But questions of effectiveness linger in the minds of the stakeholders as they consider these public announcements. The changes still beg the central question: can morality be mandated? In other words, is moral capitalism possible? Despite the fact that many unanswered questions and unknown risks remain, changes in the laws and regulations, with concurrent emphasis on business ethics and corporate social responsibility, serve as a valuable major step in offering hope and instilling confidence in the stakeholders of most small and large businesses.

Finance, the providing of money to enterprises in the form of high-risk equity or lower-risk debt, drives capitalism. Even moral capitalism can’t survive without access to money. Owners and investors, the providers of capital, are as necessary for business success as all other stakeholders. Because their critical investments in any corporation are linked to public trust and confidence, the operation of a private or public corporation in the complex global community has brought on new challenges for business leaders to behave more ethically and responsibly.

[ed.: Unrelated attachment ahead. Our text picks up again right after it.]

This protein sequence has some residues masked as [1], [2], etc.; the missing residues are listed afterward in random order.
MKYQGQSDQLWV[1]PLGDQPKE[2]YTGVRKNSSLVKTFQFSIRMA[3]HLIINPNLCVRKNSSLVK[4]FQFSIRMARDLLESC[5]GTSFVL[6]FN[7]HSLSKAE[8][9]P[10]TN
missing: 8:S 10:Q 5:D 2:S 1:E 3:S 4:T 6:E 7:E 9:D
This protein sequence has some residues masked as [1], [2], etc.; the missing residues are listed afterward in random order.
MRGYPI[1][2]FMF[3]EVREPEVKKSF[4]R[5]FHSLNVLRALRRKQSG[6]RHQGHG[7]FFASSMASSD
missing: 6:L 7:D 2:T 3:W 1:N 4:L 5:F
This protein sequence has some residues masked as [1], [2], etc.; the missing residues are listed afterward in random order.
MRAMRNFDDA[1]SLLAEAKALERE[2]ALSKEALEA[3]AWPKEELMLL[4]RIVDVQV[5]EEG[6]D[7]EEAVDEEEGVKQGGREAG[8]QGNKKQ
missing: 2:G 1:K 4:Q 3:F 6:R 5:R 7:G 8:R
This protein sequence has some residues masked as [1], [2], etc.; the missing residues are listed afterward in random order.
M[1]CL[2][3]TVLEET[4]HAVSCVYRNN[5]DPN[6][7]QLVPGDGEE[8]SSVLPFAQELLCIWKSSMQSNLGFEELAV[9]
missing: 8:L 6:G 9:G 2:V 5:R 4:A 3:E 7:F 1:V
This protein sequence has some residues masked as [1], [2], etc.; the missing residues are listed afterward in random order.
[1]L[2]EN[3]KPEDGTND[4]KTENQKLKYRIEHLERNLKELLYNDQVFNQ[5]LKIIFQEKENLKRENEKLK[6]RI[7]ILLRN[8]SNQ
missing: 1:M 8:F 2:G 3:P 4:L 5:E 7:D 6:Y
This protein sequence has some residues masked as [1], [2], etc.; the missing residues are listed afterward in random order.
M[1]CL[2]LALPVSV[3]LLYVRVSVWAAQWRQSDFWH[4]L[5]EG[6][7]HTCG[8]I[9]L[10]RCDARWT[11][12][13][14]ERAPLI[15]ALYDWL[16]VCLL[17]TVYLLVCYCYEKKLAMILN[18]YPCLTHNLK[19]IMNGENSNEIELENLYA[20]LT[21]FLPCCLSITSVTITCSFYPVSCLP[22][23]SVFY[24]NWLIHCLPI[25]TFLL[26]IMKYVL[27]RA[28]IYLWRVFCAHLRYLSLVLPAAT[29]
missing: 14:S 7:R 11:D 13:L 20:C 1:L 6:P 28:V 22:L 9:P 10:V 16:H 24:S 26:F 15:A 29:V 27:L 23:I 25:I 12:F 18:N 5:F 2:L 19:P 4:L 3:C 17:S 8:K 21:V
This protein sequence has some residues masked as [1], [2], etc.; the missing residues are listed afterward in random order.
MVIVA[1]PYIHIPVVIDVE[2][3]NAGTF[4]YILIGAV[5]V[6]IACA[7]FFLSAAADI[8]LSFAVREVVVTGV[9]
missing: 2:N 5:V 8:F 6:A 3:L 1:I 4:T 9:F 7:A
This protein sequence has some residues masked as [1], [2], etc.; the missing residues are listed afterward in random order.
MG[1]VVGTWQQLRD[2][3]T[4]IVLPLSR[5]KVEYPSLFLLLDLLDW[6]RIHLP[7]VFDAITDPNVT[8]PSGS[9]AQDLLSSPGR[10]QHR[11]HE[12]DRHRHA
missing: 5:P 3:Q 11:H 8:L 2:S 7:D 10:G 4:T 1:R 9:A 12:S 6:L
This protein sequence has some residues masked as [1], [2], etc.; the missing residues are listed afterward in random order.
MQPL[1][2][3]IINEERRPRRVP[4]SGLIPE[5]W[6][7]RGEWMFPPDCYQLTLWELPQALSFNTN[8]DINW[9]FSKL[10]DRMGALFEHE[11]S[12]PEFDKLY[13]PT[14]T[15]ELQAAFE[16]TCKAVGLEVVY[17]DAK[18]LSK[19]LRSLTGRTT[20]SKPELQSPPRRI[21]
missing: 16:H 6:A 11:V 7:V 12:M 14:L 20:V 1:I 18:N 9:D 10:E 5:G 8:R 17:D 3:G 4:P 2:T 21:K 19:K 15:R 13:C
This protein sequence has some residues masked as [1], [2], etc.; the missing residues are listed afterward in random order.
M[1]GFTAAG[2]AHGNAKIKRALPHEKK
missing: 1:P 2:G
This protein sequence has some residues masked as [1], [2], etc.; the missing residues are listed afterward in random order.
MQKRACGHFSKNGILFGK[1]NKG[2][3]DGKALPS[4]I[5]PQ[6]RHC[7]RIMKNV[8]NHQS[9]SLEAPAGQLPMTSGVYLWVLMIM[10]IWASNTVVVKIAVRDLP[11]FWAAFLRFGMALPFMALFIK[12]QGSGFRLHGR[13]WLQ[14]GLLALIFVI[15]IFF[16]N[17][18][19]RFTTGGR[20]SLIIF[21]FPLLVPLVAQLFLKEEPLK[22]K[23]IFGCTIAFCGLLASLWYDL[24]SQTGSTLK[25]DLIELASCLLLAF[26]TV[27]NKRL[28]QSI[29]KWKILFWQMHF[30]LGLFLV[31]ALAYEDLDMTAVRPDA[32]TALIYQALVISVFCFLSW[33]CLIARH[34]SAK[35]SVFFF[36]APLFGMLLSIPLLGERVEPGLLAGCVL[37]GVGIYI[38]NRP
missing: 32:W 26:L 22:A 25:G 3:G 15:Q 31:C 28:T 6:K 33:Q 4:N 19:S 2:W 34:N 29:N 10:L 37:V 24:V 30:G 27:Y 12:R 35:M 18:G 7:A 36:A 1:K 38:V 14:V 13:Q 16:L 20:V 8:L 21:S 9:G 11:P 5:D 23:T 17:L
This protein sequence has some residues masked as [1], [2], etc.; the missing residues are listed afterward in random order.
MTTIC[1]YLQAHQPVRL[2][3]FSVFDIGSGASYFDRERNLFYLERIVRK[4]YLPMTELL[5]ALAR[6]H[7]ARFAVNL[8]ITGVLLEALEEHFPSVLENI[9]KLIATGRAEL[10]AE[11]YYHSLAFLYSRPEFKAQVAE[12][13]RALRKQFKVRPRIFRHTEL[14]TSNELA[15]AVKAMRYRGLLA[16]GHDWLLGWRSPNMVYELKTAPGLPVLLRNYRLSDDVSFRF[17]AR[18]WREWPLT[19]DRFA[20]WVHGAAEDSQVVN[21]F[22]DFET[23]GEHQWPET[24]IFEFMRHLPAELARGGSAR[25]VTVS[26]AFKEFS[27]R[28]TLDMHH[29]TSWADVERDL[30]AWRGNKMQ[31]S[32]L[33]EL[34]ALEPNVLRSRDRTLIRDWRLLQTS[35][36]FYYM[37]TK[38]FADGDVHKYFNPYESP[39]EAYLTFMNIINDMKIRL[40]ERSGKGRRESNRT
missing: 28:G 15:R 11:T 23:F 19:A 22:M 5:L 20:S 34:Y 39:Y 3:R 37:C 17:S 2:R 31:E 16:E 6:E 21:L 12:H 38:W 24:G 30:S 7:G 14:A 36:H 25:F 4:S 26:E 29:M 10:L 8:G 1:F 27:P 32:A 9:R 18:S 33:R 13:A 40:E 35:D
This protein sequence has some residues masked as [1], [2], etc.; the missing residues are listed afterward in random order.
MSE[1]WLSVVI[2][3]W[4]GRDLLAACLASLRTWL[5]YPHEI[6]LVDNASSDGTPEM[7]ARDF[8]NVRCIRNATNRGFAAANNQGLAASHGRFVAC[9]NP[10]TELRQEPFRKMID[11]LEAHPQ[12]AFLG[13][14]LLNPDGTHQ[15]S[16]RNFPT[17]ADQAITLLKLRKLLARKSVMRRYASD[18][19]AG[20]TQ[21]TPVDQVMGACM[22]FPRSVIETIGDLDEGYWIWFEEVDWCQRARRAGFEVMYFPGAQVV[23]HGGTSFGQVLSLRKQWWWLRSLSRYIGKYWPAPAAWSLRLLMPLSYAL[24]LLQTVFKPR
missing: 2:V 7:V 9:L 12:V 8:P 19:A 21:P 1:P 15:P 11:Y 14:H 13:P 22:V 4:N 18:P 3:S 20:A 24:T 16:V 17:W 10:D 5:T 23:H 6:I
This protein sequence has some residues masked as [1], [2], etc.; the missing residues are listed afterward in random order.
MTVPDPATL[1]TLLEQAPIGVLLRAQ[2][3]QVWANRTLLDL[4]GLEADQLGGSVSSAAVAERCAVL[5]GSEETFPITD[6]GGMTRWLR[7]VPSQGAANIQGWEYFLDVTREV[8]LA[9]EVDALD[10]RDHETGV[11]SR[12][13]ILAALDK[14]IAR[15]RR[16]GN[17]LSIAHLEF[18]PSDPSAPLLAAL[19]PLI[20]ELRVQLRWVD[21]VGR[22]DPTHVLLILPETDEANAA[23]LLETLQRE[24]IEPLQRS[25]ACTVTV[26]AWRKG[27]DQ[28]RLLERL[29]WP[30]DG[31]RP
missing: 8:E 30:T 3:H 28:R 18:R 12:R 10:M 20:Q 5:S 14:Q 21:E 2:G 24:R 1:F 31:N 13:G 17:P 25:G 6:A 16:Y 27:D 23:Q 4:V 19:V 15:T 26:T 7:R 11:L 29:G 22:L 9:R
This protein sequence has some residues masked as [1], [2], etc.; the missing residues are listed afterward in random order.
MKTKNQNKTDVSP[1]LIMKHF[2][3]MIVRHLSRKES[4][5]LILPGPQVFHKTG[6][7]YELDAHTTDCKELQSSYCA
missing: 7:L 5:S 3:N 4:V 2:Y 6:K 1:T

Yet, in order for the global community to operate more ethically, there must be a set of commonly accepted standards. To date, no such common system exists. The business world still needs to take up a codex of acceptable business principles that will serve as a universal common denominator of business ethics. Among those actions which will likely occupy a pivotal role in the development of this set of rules are the laws and regulatory actions adopted recently in the US and the principles commendably established by such organizations as the Caux Round Table, an extraordinary international network of top business executives who advocate moral capitalism. Readers can view the principles of the Caux Round Table at the URL